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Topic: Anxiety - when is avoiding a situation a valid response - am i just giving up

2 posts, 0 answered
  1. Fearful14
    Fearful14 avatar
    3 posts
    12 July 2020

    Hi everyone - i am a consultant and have experienced increasing anxiety when it comes to working with groups or teams. This is only part of my job. When i find that i may “win” the work i have bid for, that involves groups or teams, i start to then wake every morning with sense of dread, sick in my stomach and the feeling of looming fear is with me all day. I start to try to flee (eg how do i get out of this work) or erratically seek other solutions (eg someone to do the work with me/co-present) but still the feelings remain.
    when I am doing the work, i am largely able to manage the stress/anxiety but the anticipatory aspect (which can go for weeks/months) is extremely difficult to manage and is impacting me a lot.

    So my question becomes, when is it “giving up” and the anxiety “winning”? Is it the right/best thing to work through the anxiety and increase our ability to manage it or are there times when we just accept it and avoid, wherever possible, the situations that trigger it?

    I am pressuring myself to learn through this, to be strong and successful when emotionally, all I want to do is run away and avoid ever doing this work (even though i value it and love the impact it can have for my clients).

    I would love to hear your insights and experiences.

    Thank you

  2. missep123
    Community Champion
    • Outstanding members who have volunteered their time to support others here on the forums
    missep123 avatar
    310 posts
    12 July 2020 in reply to Fearful14

    Hi Fearful14,

    I hear you. Anxiety can feel so overwhelming and can take over our personal and professional lives. I used to have really bad anticipation anxiety where I would find it hard to sleep the night before and I would ruminate over and over.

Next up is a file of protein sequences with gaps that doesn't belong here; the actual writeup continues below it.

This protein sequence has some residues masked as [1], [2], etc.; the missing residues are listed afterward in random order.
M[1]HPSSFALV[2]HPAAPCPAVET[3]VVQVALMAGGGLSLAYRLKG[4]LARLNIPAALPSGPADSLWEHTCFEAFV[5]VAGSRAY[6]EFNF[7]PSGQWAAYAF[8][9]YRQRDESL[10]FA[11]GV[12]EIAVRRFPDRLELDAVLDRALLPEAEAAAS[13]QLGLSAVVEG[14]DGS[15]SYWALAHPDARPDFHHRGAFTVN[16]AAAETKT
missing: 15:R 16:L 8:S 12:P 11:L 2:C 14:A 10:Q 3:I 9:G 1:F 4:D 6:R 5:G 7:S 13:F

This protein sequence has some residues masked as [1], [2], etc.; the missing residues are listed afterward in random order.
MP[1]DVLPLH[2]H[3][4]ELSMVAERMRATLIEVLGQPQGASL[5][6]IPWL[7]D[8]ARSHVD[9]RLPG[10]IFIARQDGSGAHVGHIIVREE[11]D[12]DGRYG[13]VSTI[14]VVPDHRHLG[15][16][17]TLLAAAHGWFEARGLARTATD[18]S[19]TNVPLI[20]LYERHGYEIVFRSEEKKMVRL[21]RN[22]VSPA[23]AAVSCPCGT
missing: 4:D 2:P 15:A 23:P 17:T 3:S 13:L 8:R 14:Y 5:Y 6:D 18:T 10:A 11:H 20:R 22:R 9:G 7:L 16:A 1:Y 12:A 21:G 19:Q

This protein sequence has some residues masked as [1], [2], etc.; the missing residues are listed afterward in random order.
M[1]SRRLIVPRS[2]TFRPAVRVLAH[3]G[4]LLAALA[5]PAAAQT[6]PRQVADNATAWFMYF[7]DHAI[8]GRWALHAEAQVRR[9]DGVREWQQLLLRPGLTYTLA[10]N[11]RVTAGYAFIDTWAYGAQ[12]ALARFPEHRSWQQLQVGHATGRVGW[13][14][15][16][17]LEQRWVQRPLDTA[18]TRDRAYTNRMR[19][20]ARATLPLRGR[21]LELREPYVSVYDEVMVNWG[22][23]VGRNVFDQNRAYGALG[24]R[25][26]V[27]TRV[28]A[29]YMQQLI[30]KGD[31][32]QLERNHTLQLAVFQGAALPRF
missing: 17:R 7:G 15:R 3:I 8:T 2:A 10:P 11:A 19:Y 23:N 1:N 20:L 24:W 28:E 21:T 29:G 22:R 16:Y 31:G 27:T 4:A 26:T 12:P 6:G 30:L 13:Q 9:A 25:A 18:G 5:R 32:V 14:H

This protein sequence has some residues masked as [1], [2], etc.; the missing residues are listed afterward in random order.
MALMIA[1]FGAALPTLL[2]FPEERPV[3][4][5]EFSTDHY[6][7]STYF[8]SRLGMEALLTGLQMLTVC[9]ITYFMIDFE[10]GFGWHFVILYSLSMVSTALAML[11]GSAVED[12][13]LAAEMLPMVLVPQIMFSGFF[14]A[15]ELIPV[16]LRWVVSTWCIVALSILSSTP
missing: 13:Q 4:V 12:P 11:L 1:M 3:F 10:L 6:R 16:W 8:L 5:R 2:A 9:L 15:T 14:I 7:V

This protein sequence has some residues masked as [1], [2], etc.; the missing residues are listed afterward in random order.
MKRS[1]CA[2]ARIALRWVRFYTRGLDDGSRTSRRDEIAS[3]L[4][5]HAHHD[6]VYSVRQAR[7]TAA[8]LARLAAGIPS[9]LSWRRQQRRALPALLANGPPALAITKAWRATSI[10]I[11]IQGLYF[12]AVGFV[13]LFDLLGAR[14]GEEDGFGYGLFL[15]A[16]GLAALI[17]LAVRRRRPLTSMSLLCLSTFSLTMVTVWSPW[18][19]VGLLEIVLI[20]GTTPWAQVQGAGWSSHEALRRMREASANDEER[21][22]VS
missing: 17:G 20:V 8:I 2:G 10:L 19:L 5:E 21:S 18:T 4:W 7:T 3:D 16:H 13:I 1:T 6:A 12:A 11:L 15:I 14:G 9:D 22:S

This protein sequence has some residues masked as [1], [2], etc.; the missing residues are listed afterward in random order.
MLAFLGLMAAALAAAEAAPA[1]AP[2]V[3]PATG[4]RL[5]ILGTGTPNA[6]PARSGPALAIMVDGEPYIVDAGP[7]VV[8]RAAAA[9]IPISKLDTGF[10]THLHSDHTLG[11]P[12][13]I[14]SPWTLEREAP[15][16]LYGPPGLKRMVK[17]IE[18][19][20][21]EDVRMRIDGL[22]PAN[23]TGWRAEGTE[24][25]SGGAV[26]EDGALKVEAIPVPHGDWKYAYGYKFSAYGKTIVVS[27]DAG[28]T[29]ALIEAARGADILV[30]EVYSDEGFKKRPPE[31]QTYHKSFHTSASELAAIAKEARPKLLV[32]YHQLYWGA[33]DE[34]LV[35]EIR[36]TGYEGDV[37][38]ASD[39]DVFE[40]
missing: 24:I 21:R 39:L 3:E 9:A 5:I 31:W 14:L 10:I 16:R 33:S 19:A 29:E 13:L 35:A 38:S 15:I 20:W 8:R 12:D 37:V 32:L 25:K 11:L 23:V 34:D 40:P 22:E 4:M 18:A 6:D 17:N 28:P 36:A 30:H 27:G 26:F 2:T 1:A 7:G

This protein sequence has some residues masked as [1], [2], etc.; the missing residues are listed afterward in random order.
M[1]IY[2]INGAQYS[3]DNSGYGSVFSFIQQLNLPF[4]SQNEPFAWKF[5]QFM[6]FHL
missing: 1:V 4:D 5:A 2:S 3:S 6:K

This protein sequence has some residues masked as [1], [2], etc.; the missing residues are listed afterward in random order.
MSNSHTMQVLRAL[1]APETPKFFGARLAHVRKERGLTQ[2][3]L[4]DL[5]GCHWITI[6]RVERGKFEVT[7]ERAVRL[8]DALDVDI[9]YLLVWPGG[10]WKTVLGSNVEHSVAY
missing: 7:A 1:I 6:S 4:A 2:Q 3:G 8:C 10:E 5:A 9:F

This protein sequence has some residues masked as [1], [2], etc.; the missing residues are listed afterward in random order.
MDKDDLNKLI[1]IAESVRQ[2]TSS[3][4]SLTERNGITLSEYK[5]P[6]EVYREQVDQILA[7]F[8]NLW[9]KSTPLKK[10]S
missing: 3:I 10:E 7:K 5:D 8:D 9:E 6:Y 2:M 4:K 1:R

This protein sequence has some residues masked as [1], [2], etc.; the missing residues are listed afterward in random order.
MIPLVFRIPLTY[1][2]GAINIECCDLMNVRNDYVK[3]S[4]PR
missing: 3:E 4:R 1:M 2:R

The thing that has helped me is to realise what kind of negative automatic thoughts I was having in regards to the upcoming event i.e. 'I can't do this', 'I'm going to screw up' and do some thought challenging. For example finding evidence for and against that thought. What I tend to realise is that the evidence against that thought is way more believable or substantial than the list in support of it. For example in your case, you mentioned being able to manage the stress/anxiety when you are put into the situation so I would put that into the 'evidence against' category. It is good to think about the situations that were successful/that you were able to do it and observe how that feels in your body. This can be similar to 'finding your happy place'.

    Mindfulness/meditation is something that has also helped me. Mindfulness is the skill of being to let thoughts come and go and not be emotionally attached to them (i.e. dread, anxiety, stress). It can be a challenge but I always say it's just like going to the gym and building muscle. It takes time and practice. There are a lot of really great meditation/mindfulness videos on Youtube specifically for stress and anxiety.

    You mentioned trying to flee or 'erratically find other solutions'. These are very common anxiety responses. Anxiety tends to evoke the fight, flight, freeze response in us. A good step is to start to recognise when this is starting to happen and try to respond to it. For example when I can feel my heart beating a little bit quicker (from stress), and my breathing become shallower, I will start to take some deep breathes to try to calm my brain and remind myself what a more relaxed state feels like. I will then do something from my self-care routine e.g. make a cup of tea.

    I hope you might find these tips helpful! I can really relate to your anxiety. You're definitely not alone.

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